I met you on the first day of tenth grade. It was our first day in this school for both of us, and we found ourselves hanging out in the back of the room, similarly unimpressed by the upper middle-class kids and Eastern Seaboard heirs of privilege who made up the rest of the class. Over recess you showed me your copy of Maximum Rock N Roll, pointing to all the logos you liked best. You stood so close that you were touching my shoulder; I backed up a half-step, unused to this violation of space. Instead of acknowledging my reaction, you stepped forward until we were touching again, and in this way we moved crabwise like inchworms along the back wall of the classroom while talking about the Dead Kennedys and Skull Skates. It was weird.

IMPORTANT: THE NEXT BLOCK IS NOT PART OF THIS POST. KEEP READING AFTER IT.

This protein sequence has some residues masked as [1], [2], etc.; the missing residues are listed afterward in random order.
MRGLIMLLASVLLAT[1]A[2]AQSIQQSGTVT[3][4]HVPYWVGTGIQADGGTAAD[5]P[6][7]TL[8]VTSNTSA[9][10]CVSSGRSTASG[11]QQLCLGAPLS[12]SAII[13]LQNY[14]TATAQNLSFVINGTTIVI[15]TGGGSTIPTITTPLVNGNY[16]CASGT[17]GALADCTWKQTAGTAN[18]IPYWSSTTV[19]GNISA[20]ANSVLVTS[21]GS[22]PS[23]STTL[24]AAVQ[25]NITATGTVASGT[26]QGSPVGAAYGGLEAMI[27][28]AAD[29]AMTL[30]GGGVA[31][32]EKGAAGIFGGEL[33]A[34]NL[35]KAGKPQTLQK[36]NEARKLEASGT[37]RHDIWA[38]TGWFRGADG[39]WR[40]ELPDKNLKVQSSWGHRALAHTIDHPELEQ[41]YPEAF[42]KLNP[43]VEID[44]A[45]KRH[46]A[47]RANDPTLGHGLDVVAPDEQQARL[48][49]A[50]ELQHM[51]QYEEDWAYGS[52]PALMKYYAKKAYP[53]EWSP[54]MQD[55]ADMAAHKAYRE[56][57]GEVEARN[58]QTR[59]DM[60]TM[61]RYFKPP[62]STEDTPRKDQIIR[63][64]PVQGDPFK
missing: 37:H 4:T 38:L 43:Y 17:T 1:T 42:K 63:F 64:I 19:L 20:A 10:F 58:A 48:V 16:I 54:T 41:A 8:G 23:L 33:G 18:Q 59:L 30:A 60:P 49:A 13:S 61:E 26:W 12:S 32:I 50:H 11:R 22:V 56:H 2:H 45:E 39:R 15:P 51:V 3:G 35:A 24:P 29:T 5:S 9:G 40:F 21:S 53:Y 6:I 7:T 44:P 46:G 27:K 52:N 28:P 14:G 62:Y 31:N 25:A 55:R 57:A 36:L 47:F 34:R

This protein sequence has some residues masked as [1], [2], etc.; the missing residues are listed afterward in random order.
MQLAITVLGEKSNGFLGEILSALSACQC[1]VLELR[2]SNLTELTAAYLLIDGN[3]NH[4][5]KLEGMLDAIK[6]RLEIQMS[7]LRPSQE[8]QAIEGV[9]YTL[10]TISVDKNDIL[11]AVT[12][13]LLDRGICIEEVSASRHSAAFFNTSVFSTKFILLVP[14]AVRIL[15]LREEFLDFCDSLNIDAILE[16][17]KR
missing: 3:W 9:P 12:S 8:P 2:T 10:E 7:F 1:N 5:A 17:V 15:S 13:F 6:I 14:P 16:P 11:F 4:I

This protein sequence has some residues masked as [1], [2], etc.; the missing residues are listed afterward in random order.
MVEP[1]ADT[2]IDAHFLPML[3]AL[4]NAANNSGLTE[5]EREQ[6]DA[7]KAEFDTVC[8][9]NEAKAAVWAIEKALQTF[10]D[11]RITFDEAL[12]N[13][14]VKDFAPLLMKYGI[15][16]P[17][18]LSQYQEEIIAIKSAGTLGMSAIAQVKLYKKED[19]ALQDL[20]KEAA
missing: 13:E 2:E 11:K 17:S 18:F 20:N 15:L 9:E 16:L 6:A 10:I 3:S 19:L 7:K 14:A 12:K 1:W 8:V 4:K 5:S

After high school I lost track of you, but I assumed that you had moved to the States. I saw your byline in Spy Magazine one day, which gave me that queesy blend of affection lit by memory and gnawing gut-level envy. Then I opened a newspaper and found out that you'd been accused of trying to extort money from Ron Burkle. That too was weird.